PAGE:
Wednesday 25 April 2018

Guntram Wolff: Troika must reform to prevent any further clashes over policy

EU Economy Commissioner Olli Rehn (far left) and IMF chief Christine Lagarde are at odds over bailout policies
EU Economy Commissioner Olli Rehn (far left) and IMF chief Christine Lagarde are at odds over bailout policies

Since the start of the financial assistance programme in Greece, there have been conflicting views about the right policy way. The three institutions responsible for the programme, the troika consisting of the IMF, European Commission and ECB, disagreed on a number of central policy issues. This raises the broader question about the future collaboration between the IMF and the European institutions.

The most recent controversy is between Christine Lagarde's IMF and the European Commission – including Economy Commissioner Olli Rehn– on the question of when a debt restructuring in Greece should have been done. The IMF had issued a paper arguing that, in Greece, the debt restructuring should have happened earlier. The European Commission responded two days later, contradicting the IMF.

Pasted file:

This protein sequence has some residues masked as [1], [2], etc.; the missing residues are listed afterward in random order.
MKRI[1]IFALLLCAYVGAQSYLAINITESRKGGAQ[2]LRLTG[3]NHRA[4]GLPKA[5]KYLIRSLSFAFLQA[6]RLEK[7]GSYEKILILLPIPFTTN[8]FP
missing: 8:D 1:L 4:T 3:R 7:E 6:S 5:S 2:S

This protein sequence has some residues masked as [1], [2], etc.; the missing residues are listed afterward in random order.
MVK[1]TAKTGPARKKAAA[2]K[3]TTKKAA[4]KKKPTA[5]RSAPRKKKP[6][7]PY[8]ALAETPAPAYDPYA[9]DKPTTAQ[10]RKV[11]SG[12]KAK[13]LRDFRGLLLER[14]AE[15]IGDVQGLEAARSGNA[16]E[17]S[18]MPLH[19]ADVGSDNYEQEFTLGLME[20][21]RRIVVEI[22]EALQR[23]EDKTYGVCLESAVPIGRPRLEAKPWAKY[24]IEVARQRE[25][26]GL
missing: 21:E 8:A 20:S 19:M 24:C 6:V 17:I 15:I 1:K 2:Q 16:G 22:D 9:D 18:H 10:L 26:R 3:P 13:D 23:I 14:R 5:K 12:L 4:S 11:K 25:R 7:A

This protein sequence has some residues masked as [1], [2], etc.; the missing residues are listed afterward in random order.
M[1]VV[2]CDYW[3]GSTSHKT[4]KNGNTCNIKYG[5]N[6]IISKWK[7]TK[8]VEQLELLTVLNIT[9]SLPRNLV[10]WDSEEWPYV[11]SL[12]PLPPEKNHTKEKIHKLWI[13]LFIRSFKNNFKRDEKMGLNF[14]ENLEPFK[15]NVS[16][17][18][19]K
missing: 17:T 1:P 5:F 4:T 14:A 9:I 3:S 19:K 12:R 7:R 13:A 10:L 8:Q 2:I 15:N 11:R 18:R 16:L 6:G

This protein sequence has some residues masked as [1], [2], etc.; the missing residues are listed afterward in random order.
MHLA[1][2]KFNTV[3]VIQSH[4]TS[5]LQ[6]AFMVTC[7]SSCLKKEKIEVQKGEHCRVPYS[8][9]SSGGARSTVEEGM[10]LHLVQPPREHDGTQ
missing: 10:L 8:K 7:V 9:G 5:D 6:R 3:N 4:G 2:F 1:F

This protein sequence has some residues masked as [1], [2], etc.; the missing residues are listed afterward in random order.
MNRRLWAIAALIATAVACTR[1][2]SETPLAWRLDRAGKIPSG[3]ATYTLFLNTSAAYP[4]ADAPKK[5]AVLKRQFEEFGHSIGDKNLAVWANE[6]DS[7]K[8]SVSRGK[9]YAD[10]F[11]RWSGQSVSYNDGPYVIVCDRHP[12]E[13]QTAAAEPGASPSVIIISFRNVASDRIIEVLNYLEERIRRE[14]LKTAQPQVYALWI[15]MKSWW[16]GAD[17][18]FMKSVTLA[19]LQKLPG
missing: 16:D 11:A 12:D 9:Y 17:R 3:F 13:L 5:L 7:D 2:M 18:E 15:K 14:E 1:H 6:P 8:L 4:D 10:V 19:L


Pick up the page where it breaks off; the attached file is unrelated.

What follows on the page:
Similarly, in the case of the Irish programme, there had been significantly different views and the possibility and desirability of a bail-in of bank bonds. The debate in the autumn of 2010 was about the question of whether bank losses should be imposed on the remaining around €19bn worth of senior unsecured bonds or whether instead the taxpayer should step in to avoid losses on those bonds.

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